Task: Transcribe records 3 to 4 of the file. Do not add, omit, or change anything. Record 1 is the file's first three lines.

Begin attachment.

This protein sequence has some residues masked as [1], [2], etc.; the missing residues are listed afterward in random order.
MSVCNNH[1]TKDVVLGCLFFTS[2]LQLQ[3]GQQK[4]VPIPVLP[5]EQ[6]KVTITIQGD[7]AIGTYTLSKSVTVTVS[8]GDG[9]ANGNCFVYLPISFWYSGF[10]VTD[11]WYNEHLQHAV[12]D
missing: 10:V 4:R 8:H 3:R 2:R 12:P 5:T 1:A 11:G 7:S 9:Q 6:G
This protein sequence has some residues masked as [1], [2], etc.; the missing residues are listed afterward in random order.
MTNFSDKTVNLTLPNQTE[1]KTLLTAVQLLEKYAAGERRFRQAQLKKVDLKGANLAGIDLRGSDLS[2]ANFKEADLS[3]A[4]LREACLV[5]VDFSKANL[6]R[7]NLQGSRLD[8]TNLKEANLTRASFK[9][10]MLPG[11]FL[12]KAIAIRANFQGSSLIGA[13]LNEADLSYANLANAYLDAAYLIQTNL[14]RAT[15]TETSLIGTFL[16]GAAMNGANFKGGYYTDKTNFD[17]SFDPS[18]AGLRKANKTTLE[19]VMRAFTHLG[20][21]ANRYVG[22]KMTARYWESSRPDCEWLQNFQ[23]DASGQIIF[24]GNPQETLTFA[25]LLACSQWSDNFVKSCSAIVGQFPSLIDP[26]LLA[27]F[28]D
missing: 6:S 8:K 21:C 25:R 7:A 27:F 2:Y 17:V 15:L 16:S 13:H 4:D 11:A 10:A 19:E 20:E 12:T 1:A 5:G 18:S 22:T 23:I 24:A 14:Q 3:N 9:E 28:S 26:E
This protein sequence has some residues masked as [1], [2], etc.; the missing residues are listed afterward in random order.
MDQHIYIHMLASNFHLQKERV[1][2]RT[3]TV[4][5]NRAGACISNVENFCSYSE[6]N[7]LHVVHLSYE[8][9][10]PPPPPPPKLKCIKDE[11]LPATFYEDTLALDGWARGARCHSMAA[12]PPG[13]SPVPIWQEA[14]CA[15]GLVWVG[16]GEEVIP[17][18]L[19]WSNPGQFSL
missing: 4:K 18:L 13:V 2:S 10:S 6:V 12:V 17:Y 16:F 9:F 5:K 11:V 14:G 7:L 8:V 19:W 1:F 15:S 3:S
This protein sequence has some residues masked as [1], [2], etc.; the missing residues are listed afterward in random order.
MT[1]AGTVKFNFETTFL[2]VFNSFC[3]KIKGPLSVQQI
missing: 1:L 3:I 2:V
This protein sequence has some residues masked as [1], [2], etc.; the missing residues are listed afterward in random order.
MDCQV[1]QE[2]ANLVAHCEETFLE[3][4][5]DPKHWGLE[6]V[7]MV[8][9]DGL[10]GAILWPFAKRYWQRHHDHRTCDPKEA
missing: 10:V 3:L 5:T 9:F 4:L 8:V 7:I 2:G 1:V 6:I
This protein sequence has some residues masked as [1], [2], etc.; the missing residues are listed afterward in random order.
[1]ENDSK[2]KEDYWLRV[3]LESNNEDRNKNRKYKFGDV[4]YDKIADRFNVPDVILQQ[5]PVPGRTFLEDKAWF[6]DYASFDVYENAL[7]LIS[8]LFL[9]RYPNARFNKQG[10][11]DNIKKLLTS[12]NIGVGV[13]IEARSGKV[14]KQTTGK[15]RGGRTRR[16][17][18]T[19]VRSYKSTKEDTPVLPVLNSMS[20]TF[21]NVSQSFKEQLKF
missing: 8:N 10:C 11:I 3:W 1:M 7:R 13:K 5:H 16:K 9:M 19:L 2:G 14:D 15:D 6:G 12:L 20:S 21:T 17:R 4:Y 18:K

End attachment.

This protein sequence has some residues masked as [1], [2], etc.; the missing residues are listed afterward in random order.
MDQHIYIHMLASNFHLQKERV[1][2]RT[3]TV[4][5]NRAGACISNVENFCSYSE[6]N[7]LHVVHLSYE[8][9][10]PPPPPPPKLKCIKDE[11]LPATFYEDTLALDGWARGARCHSMAA[12]PPG[13]SPVPIWQEA[14]CA[15]GLVWVG[16]GEEVIP[17][18]L[19]WSNPGQFSL
missing: 4:K 18:L 13:V 2:S 10:S 6:V 12:V 17:Y 16:F 9:F 5:K 11:V 14:G 7:L 8:V 19:W 1:F 15:S 3:S
This protein sequence has some residues masked as [1], [2], etc.; the missing residues are listed afterward in random order.
MT[1]AGTVKFNFETTFL[2]VFNSFC[3]KIKGPLSVQQI
missing: 1:L 3:I 2:V